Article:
Ghostbusters Lost Footage

Ghostbusters Fan Fest is officially over. Tons of Ghostheads from all over the world converged on the Sony Pictures lot yesterday to celebrate all things Ghostbusters. And while director Jason Reitman was very hesitant to reveal any new details about the forthcoming sequel he’s working on for 2020 (other than confirming the original cast members would return), he did bring something else special to the fest.

Accompanied by his father Ivan Reitman, filmmaker Jason Reitman revealed alternate takes, outtakes and other never-before-seen, lost Ghostbusters footage from the original production dailies. The original film footage was apparently sitting in a mine in Kansas, but they tracked it down and cut together some of the best bits to reveal at Ghostbusters Fan Fest. Plus, an off-the-cuff remark from Jason Reitman indicated that this unearthed new footage was serving another mysterious purpose.

Below, you can watch the full panel, complete with the footage itself and commentary from both of the Reitmans.

Since everything was running behind, the panel started abruptly, but before the video starts, Jason Reitman asked Ivan Reitman if he had any life advice to throw his way. So here you go:

For those interested, here are the timestamps where you can find just the bits with the lost Ghostbusters footage:

  • First Sequence: 1:23
  • Second Sequence: 5:19
  • Third Sequence: 13:12
  • Fourth Sequence: 18:23
  • Fifth Sequence: 20:29

Unfortunately, the footage didn’t play on a larger screen than the ones on stage, so that’s the best we can do.

What’s interesting is that when Jason Reitman was talking about the discovery of this footage, he had an interesting off-handed remark while introducing the footage they were about to show. Here’s what Reitman said:

“In making this movie, we found something kind of extraordinary. We went to Sony, and we said, ‘We’d really love to get back into the original dailies from 1984. Do you still have them?’ And we found them. They were in a mine in Kansas, and we shipped the boxes to Burbank. And we’ve been going through the footage for reasons I cannot tell you, but along the way we found some really cool stuff.”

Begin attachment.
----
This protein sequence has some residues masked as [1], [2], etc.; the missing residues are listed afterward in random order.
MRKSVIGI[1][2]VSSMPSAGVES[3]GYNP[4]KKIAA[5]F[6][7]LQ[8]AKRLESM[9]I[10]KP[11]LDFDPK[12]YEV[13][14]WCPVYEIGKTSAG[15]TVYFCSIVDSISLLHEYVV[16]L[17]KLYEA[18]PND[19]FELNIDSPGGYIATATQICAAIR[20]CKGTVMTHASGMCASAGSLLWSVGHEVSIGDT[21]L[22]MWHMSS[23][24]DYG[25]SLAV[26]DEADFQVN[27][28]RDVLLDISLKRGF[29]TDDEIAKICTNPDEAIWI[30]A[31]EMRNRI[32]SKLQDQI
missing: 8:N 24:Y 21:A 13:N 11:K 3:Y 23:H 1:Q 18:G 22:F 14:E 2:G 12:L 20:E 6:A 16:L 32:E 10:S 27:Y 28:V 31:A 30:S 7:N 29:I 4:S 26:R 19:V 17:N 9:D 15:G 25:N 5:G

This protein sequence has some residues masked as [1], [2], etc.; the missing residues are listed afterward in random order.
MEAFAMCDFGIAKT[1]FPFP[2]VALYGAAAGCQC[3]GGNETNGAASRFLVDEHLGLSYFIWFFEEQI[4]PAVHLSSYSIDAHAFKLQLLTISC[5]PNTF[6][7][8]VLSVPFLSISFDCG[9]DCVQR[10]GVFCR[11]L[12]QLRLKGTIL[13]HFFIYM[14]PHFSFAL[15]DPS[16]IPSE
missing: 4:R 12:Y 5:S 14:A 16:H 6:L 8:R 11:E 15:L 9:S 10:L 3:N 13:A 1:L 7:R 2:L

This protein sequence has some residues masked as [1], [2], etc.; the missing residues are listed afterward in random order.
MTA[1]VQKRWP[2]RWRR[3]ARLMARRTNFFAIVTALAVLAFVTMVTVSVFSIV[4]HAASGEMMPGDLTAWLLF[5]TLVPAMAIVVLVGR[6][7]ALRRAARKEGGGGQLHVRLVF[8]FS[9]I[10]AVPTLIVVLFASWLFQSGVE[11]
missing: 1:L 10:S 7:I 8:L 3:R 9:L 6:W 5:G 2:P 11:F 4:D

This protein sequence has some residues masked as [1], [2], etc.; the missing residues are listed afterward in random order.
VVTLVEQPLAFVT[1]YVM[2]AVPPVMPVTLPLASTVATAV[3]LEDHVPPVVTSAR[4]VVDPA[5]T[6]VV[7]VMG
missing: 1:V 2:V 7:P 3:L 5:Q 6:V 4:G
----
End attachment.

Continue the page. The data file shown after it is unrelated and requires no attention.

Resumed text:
It’s that part where Reitman says, ” we’ve been going through the footage for reasons I cannot tell you” that really made us take pause. Because if they were going through this footage in order to release it with a new home video release sometime down the road, then why couldn’t he tell us about that? That makes us think this footage is going to serve some kind of larger purpose in the upcoming Ghostbusters sequel. But how?

Maybe they’re trying to cobble together some audio from the late Harold Ramis on set so they can create new dialogue to use for the character, perhaps as some kind of message left from the past or maybe as a goodbye before dying. What if the new characters find out that Egon Spengler is a relative they didn’t know they had, and they suddenly come into possession of some Ghostbusters gear? Jason Reitman did say the new characters have a connection to the original characters in some way that they aren’t aware of, and maybe the death of Egon Spengler kicks things off. Or maybe he’s just a ghost.

There’s always the possibility that new scenes need to be created for flashbacks. Maybe the old footage is being used as a reference point for visual effects artists to create younger versions of Bill Murray, Dan Aykroyd, Harold Ramis and Ernie Hudson. On an even wilder train of thought, maybe time travel is involving somehow, and there will be new scenes with those characters we haven’t experienced before.

Since Jason Reitman is playing things so close to the vest, it’s hard to say. But either way, hopefully, a bunch of this footage ends up being released sometime down the road. The alternate takes in the footage above are great, and we’re sure there are plenty more improvised lines that will make us laugh. In the meantime, we’re just waiting for more news on Ghostbusters 2020. The film starts shooting in five weeks and is slated to hit theaters

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